As a former minimalist, I’ve got some background and understanding in the power of simplicity. In fact, living simply opens up many doors. One can benefit financially from living simply. Relationships can be improved. And one of my favorites, simplicity can lead to more experiences.
2020 Has Been My Biggest Travel Year
Well, I might have traveled more in my 20s when I took trains all around the country, but I’ve made 2020 a big travel year. And guess what? I never could have had this kind of travel freedom if I didn’t make a point to live simply.
Not only have I been traveling more this year, but I’ve been doing it without creating a drop of debt. In fact, I’m still saving money.
It all goes back to my decision to sell my house last summer. In July, 2019, I sold my house, paid off all of my bills, and stuffed a good chunk of money into the bank. Since then, my cash flow has increased tremendously. Add the fact that I don’t buy much material crap, and that gives me extra money for travel experiences.
2020 and COVID-19 have also given me the ability to travel during times that I’d usually be tied up with work. Here are main our trips this year:
- January 2020: A drive down to San Francisco and back up Highway 101 on the California Coast.
- July 2020: A long road trip that included stops in Missouri, Memphis, New Orleans, South Dakota, and much more.
- August 2020: A week stay on the Oregon Coast
- October 2020: A scheduled trip to New England to show my daughter my family history and see the fall colors.
- A bunch of shorter trips around Washington and Oregon.
Why Travel Now, During a Pandemic?
Why not? Although traveling can put one more at risk for getting the coronavirus, we can be safe. When Annie and I took our long road trip in July, we rarely encountered other people, and when we did, we masked up. The worst place on the whole trip was South Dakota. Mt. Rushmore was overcrowded, and 75% of visitors didn’t wear masks. I was glad to make that a short visit.
But the reason I’m willing to take a small risk and travel during COVID-19 is simple. I’m living life for the present. Shit, I’ve already been diagnosed with blood cancer. My gallbladder hates me. My knees and feet hurt worse than ever before. If I don’t travel now, then when? After I’m crippled? Or dead?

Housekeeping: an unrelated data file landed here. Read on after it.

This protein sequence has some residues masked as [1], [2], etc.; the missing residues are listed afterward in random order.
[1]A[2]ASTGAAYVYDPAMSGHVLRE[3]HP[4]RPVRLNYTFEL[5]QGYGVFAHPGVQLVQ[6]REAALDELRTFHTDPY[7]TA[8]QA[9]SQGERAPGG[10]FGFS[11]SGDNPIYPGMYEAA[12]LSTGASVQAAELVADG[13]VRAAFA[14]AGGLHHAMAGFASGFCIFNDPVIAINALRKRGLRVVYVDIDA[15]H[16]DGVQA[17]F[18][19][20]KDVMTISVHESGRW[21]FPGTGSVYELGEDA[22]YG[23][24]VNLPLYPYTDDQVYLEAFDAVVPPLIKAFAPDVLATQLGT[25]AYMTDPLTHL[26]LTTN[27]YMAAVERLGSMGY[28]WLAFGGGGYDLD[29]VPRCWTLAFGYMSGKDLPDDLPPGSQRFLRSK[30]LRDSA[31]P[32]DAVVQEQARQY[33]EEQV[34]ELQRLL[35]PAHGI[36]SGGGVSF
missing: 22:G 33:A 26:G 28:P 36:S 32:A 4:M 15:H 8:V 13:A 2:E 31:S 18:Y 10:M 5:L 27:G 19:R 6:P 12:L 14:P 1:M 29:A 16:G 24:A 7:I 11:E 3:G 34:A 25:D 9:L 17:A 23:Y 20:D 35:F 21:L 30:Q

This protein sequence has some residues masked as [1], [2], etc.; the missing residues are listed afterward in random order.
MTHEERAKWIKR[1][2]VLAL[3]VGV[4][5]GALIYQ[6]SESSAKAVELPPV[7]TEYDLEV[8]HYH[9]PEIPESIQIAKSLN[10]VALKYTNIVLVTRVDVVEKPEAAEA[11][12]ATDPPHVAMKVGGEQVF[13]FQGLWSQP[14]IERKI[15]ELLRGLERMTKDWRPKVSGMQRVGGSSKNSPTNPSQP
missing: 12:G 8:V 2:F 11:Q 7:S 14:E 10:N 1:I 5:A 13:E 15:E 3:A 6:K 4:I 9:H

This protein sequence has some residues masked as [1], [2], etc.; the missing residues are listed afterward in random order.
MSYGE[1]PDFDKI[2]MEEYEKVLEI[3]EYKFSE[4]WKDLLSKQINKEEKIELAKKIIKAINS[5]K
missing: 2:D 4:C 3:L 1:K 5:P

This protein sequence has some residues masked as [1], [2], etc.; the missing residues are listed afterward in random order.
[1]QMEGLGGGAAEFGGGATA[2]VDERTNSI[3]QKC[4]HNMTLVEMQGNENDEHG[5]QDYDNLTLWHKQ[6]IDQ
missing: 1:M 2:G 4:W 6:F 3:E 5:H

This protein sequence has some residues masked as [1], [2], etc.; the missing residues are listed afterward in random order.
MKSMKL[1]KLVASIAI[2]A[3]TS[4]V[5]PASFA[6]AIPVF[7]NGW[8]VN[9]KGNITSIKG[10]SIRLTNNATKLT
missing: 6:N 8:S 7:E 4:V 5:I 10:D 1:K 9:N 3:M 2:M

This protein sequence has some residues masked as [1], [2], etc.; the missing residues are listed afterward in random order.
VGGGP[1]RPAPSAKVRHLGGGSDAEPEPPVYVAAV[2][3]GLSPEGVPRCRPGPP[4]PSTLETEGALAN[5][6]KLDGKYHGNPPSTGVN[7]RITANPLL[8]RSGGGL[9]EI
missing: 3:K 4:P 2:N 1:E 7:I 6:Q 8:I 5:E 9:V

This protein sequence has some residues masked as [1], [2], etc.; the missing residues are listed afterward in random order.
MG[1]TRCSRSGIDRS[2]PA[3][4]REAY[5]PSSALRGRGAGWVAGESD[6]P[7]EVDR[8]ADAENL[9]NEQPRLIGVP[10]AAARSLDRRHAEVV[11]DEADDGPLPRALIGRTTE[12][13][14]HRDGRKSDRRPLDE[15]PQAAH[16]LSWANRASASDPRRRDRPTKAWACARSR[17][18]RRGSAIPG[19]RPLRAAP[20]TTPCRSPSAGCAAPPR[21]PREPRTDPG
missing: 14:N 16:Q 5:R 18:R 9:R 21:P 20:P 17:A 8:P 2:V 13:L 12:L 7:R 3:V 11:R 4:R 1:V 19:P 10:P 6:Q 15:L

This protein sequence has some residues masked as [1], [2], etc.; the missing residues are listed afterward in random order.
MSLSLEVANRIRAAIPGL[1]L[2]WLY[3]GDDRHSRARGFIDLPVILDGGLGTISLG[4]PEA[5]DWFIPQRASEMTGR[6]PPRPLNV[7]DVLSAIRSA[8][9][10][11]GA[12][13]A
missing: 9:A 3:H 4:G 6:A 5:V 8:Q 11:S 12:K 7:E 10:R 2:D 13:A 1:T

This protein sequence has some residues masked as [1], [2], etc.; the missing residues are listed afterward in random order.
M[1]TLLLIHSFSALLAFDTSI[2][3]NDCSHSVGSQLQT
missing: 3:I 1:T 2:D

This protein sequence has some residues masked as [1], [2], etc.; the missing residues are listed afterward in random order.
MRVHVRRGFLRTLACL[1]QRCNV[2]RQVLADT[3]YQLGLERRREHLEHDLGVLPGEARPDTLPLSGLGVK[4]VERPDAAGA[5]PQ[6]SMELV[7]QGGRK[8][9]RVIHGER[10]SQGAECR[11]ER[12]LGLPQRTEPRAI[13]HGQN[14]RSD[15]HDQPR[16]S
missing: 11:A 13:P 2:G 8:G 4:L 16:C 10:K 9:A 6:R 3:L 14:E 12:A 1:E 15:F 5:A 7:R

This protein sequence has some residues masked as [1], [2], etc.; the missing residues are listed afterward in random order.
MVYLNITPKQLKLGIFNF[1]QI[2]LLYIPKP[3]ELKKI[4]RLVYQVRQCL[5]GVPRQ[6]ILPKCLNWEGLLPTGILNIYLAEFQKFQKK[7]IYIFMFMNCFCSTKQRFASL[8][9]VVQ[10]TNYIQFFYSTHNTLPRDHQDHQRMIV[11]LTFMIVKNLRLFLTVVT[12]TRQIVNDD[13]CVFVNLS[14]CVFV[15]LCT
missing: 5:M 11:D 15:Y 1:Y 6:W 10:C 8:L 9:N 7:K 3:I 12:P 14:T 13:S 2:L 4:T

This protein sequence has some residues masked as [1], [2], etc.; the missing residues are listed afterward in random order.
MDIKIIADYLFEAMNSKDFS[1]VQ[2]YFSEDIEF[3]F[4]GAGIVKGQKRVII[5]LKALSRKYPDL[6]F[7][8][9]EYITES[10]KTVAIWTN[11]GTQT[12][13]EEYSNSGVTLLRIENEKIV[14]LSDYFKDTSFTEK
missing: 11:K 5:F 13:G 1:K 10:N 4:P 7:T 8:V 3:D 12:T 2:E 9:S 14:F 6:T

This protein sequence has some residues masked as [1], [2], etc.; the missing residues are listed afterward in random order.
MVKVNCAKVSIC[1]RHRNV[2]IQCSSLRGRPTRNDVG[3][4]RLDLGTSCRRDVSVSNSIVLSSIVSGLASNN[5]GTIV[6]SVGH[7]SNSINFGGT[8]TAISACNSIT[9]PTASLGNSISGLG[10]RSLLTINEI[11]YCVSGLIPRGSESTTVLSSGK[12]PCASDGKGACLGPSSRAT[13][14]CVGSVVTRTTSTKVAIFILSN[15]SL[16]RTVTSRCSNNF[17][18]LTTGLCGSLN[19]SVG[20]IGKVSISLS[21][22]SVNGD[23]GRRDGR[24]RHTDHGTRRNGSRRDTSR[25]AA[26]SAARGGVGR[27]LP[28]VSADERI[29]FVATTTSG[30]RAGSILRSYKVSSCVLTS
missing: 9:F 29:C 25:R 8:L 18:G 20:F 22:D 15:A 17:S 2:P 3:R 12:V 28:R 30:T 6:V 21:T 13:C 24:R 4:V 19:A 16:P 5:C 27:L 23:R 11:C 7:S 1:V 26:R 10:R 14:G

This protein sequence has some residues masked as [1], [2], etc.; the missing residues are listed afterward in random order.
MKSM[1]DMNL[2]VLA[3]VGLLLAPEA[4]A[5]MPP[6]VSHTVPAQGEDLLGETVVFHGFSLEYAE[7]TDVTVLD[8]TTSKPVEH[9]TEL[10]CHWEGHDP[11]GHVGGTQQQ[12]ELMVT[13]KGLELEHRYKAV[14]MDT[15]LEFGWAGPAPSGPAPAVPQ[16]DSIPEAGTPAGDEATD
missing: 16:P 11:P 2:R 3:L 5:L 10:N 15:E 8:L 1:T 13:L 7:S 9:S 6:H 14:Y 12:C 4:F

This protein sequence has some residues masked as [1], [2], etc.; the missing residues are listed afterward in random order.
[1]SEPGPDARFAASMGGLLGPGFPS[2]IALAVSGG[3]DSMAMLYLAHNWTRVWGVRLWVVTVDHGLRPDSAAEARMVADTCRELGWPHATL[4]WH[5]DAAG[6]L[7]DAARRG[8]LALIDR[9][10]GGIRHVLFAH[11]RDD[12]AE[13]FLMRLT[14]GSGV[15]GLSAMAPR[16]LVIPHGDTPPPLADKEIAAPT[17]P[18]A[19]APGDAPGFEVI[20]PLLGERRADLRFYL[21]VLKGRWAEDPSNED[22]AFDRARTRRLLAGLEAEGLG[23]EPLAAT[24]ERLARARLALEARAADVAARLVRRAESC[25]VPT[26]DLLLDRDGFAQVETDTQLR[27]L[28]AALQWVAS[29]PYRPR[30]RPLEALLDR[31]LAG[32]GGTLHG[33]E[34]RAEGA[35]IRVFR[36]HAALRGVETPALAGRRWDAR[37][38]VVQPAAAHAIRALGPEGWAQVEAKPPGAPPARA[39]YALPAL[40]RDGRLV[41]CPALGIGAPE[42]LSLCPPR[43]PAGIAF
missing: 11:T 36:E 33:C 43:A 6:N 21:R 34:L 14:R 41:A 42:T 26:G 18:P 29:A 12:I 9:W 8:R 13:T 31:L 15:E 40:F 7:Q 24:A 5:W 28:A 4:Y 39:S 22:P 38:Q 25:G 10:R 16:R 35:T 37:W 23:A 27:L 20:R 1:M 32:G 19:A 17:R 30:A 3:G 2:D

I think it’s important that I spend as much time with my daughter as possible. Teenagers aren’t very excited to hang out with dad. But when we travel, it’s just the two of us, and we both have fun. She’ll remember these trips for the rest of her life.
Traveling is a very “living in the present” kind of activity. Unfortunately, life dictates that I keep schedules and destinations. When I retire, I hope to travel more spontaneously, and with less definitive plans.
How You Can Travel More in 2020/2021
If you like the idea of traveling more, there are a couple of steps you can take to make it a greater possibility.
- Don’t be afraid: I know a lot of people who don’t like to travel. When I ask them why I usually discover underlying fears. Some are afraid of flying. Some are afraid of big cities and potential violence. Others are just afraid of change. Don’t be afraid. In all my travels, I have had very few negative or scary experiences. I have, however, had a shitload of fun.
- Pay down debt: I’m willing to create a little debt to travel. I’m not recommending you max out your credit cards and do a world tour. But if you know you can pay off the debt shortly after a trip, it’s worth every penny in interest. That said, the better option is to get rid of debt. No debt means more cashflow. More cashflow means more money for traveling.
- Buy less stuff: How do you reduce debt? Stop buying shit you don’t need. I’m not a monk living in a tiny house, but I’m very intentional about what and how much stuff I buy. That leads to less debt and more travel.
- Plan the trip: If you’re spontaneous, you can just pack a bag, throw it in the car, and take off. But if you really want to be sure you follow through with your travel plans, book a trip in advance. This locks you in as you might forfeit some cash if you bail. I’ve rarely cancelled a pre-planned trip, and only for an emergency.
What Are You Waiting For?
If you’re getting older like me, you won’t live forever. Heck, even if you’re young, life is uncertain. I encourage you to travel. You’ll gain real-world experiences. You’ll have fun. And you’ll be living for the present.
Hopefully, all will go well for our October New England trip. I’ll share some pictures on my Facebook page.